Source: Cinema Treasures
The Capitol was considered Detroit's first official movie palace, and when it opened in 1922, it sat about 3500, the fifth largest ever built in the US at the time. Its architect, C. Howard Crane, designed the Capitol in the style of the Italian Renaissance, and its facade, with its soaring Corinthian columns, loomed over Broadway like a royal palace. Its interior was even more ornate, with several kinds of marble, Tiffany mosaics, sculpture and gilt decorating its lobby and other areas. The Capitol is said to have cost over $2 million to build.
The 35-piece 'Great Capitol Wonder Orchestra', led by Eduard Werner, was on hand opening day, and remained a popular feature of the theater until he left the Capitol for the Michigan in 1926. On screen, 'The Lotus Eater' was shown, as well as footage of guests entering the theater two hours earlier, much to the audience's amazement and delight. The theater's name was changed to the Paramount in 1929, when it was taken over by the Paramount-Publix chain, and featured live stage shows and vaudeville acts. Stars who appeared on the Paramount's stage in those days included W.C. Fields, Fatty Arbuckle, and Guy Lombardo and his Orchestra.
As a result of the Depression, the theater closed in 1932, but only until 1934, when it reopened under United Detroit Theaters with another new name, this time the Broadway-Capitol. In the 40s and 50s, management of the theater passed back and forth between various parties, but it was managed by United Detroit once again beginning in 1960. For most of the 50s, the Broadway-Capitol featured second-run films and double-features, and unlike many other area theaters, did not convert to the widescreen format to attract audiences.
It was in 1960 that United Detroit poured over $100,000 into remodeling the theater, completely changing its facade and slightly reducing its seating capacity. It was also given yet another new name during this time, the Grand Circus, continuing to screen second-run films. The theater often struggled during the 60s and 70s, but remained open until 1978, with the last film on its screen being 'Jailbait Babysitter'. During the early-to-mid 80s, the Grand Circus was used for concerts, but was forced to close in 1985 after a fire broke out.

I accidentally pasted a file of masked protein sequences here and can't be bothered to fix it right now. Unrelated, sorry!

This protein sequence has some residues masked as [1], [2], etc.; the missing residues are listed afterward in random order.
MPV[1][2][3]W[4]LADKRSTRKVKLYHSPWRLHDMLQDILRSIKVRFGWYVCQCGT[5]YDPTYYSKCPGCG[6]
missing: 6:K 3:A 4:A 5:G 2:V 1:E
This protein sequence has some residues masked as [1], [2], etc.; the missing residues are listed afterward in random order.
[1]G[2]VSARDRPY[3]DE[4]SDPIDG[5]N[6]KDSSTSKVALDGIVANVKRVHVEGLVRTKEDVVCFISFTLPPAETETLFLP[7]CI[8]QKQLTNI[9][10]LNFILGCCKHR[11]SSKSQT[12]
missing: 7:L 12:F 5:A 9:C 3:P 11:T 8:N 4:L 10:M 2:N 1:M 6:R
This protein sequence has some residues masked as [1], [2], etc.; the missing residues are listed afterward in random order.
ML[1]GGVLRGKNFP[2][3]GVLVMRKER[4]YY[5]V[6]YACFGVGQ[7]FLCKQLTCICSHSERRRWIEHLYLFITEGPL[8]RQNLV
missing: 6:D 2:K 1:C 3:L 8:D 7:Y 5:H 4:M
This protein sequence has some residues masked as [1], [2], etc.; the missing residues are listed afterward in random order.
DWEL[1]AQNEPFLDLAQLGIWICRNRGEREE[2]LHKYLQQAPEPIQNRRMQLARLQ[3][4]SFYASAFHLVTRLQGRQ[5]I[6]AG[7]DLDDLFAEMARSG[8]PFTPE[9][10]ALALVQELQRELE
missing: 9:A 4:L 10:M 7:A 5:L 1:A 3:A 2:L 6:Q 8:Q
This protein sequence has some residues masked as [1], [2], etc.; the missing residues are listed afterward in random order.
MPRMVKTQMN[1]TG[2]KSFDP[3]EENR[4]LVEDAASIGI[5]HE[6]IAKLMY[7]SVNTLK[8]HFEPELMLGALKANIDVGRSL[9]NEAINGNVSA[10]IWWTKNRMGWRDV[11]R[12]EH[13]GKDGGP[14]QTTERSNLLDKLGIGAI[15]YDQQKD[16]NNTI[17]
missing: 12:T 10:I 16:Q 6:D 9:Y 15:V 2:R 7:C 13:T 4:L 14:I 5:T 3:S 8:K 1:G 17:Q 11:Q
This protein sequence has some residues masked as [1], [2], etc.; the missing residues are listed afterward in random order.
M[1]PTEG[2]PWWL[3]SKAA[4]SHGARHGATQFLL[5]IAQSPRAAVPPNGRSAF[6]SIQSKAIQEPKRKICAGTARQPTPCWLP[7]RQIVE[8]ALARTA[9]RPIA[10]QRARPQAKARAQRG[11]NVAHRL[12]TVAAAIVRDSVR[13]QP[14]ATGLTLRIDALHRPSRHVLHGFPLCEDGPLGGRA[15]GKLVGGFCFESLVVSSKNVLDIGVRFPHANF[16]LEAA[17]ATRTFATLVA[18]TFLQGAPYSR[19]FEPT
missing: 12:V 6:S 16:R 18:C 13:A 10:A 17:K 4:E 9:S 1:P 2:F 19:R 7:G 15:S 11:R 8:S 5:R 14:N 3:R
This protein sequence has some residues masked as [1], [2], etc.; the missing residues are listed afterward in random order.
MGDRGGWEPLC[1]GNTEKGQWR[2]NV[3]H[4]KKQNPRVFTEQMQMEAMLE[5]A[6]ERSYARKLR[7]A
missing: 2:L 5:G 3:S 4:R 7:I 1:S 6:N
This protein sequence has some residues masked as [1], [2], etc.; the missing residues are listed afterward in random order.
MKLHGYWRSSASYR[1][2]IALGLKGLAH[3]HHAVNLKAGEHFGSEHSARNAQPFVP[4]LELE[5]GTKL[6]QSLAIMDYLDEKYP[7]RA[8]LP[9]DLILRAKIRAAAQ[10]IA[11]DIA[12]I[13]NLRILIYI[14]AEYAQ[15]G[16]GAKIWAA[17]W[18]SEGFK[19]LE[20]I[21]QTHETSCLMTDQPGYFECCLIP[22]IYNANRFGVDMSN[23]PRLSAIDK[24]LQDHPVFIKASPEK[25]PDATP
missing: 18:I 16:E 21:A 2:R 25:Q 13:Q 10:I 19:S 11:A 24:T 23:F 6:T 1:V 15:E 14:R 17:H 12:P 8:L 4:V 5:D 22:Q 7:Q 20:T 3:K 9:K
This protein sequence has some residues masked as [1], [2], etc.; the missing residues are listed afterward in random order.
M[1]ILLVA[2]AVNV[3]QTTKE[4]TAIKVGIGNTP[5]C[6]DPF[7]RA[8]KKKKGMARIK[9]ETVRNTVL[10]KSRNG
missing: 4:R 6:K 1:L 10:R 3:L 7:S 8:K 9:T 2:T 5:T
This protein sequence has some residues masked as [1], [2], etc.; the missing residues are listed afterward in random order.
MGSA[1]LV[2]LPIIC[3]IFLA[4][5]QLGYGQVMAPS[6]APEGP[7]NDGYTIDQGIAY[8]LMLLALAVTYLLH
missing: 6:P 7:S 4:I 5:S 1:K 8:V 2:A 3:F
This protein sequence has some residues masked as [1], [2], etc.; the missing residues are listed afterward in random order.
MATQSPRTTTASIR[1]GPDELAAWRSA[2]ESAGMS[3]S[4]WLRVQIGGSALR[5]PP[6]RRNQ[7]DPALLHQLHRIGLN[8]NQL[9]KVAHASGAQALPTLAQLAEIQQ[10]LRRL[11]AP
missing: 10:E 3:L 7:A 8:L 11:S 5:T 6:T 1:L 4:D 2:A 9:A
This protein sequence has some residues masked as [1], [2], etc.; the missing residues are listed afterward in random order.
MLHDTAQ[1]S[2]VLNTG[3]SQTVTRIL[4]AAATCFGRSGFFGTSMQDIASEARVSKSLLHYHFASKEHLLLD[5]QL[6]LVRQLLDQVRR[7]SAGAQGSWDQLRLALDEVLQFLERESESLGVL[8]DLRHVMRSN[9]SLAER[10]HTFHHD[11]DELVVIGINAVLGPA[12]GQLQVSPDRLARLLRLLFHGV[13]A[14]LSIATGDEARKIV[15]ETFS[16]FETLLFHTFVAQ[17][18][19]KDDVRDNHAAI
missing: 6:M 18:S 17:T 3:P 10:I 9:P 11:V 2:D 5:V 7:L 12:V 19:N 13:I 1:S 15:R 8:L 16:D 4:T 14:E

In 1989, the Michigan Opera Theatre purchased the Grand Circus and nearby Madison Theaters for $3.5 million and began a $20 million campaign to restore the interior of the old Capitol to its 20s appearance, enlarge its stage, improve the sound and lighting systems, and reduce seating to a more comfortable 2700. It now serves as the Detroit Opera House.
I just want to make some additions to the comments already made. the theatre opened on Jan. 12, 1922 as the Capitol Theatre. It underwent a name change in 1929 and became the Paramount (when it became part of the Paramount theatre chain). It closed in 1933 during the depression. In 1934 it reopened as the Broadway Capitol Theatre. In 1960 it underwent a name change (and remodeling) to the Grand Circus Theatre (not to be confused with the 1913-1922 1,300 seat C. Howard Crane designed Grand Circus Theatre on Woodward Ave. , that was replaced after only 9 years of business by the 2,967 seat State Theatre).
The Grand Circus continued operation first as a movie house, then later as a concert venue. finally closing (and left abandoned) in 1985. In 1989 Michigan Opera Theatre bought it and spent $42 million expanding the stage house and restoring the auditorium. It reopened in 1996 (christened by opera stars Luciano Pavarotti and Dame Joan Sutherland) as the Detroit Opera House. As to original seating counts for this theatre. Developer John Kunsky claimed that when it opened in 1922 it had 4,250 seats, and was the 5th largest theatre in the world at the time. However, Kunsky (and most theatre operators) often liked to inflate their seating counts. and the true seating count for this theatre was 3,384 seats.
However much later, the original diagrams for the theatre showed that since the auditorium was open to the grand foyer behind it. the original seating had an additional 7 or so rows of seats. which would have brought it up to perhaps 4,000 seats. But likely fire codes at the time nixed that extra seating in the back (the grand foyer needed more circulation space). but Kunsky kept the count higher than it was allowed to be.